Throughout my years of movie viewing (and blogging), I have received the opportunity to check out films boasting a “classic” status. This status has, in my opinion, been earned on some occasions, as I gained an understanding for why a particular movie was granted its praise. However, there were certain titles I found myself unable to figure out why it is considered a “classic”. Out of all these “classic” films, I have been meaning to see one specific picture. That title is Singin in the Rain. The 1952 production needs no introduction. From the song, “Good Morning”, being featured in an orange juice commercial to a replica of Gene Kelly’s umbrella in Disney MGM/Hollywood Studios, Singin in the Rain has carved out a slice in America’s pop culture pie. But for someone, like me, who hasn’t seen this iconic film before, these references are going to seem like a company, individual, or creative team is, simply, taking advantage of the movie’s 50+ year popularity. That replica is just used for tourists to have their photo taken. That song was just an appropriate selection to promote a beverage primarily found at breakfast-time. With the arrival and fruition of the Singin in the Rain Blogathon, I finally have a wonderful excuse to watch Singin in the Rain. It also gives me an opportunity to gain more context of the film’s respective songs, images, and quotes.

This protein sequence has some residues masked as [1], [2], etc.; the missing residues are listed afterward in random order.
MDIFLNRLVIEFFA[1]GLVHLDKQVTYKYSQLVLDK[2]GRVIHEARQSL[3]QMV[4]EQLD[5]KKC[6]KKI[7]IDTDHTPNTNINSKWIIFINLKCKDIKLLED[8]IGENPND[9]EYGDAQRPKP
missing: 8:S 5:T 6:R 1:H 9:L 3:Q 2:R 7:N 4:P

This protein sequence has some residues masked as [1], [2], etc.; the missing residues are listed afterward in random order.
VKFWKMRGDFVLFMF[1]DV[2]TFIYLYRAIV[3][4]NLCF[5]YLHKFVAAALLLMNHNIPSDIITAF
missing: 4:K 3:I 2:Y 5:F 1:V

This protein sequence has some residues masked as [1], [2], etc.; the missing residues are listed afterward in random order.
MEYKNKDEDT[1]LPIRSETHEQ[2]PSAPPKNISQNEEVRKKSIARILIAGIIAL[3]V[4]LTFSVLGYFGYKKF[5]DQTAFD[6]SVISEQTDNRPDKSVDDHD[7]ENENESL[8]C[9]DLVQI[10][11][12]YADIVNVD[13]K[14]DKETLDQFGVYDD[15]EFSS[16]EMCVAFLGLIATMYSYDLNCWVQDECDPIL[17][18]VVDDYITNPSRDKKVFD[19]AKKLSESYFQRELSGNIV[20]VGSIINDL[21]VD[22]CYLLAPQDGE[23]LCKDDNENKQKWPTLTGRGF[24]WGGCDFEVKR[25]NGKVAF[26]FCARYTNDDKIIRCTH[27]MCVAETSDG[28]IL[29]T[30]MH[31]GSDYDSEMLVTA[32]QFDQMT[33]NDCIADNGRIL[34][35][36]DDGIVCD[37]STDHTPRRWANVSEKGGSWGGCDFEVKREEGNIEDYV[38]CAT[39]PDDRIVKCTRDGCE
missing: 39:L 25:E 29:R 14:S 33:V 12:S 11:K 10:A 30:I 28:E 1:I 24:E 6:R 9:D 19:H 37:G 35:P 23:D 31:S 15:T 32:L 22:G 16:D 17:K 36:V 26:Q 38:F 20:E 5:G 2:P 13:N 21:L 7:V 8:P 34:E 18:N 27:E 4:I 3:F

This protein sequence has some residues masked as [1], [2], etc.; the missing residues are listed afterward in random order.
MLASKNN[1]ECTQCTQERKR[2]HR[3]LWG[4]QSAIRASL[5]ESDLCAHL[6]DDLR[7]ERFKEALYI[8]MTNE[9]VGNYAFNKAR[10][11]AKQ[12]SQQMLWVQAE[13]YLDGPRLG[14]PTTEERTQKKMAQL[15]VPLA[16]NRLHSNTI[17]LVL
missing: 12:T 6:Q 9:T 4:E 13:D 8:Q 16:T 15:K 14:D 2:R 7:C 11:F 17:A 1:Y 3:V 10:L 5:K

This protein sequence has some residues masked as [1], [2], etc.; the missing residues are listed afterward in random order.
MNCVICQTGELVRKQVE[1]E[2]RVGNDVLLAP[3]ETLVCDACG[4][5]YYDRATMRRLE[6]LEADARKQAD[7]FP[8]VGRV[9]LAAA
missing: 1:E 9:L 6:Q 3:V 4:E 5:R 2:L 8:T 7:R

Creative Musical Numbers
Singin in the Rain is not just one of the most iconic movies of all time, it’s one of the most iconic musicals of all time! A musical with a “classic” status will bring something unique and creative to the table. The Wizard of Oz took on the power of Technicolor, in a time when that specific technology was more of a luxury. Xanadu showed the world roller skating can be magical. When it comes to Singin in the Rain, the creativity lies in the musical numbers themselves, presenting performances that hadn’t really been seen before 1952. Toward the beginning of the film, Gene and Donald perform a duet, “Fit as a Fiddle (And Ready for Love)”, at a vaudeville show. Throughout this musical number, Donald and Gene not only tap danced, but played the fiddle as well. For the 21t century viewer, dancing and playing an instrument at the same time doesn’t seem like a new concept, as Lindsey Stirling has capitalized on those talents. Within the realm of cinematic musicals, however, a routine like Gene and Donald’s isn’t often included.
Gene Kelly’s famous solo isn’t the first musical number featuring rain. Two decades prior, in Just Around the Corner, Shirley Temple performed “I Love to Walk in the Rain”, her film’s big musical number that represented the spirit of the movie. Looking back on “Singin in the Rain”, I, personally, feel Shirley’s number walked (no pun intended) so Gene’s solo could soar! The solo from the 1952 production takes place after Gene’s character, Don, takes Kathy home. Despite it raining outdoors, Don is head-over-heels in love with Kathy. Gene tap danced in his solo. But unlike “I Love to Walk in the Rain”, “Singin in the Rain” felt more immersive, as it wasn’t just a performative routine. Because the number takes place within the story’s context, it feels grounded in reality, a downtown street replacing a glamourized stage. Watching Gene jumping and splashing in puddles added uniqueness to the routine. Even though “Singin in the Rain” wasn’t the big musical number for its respective movie, it represents the film’s spirit, reminding the audience to see the good in a not-so-good situation.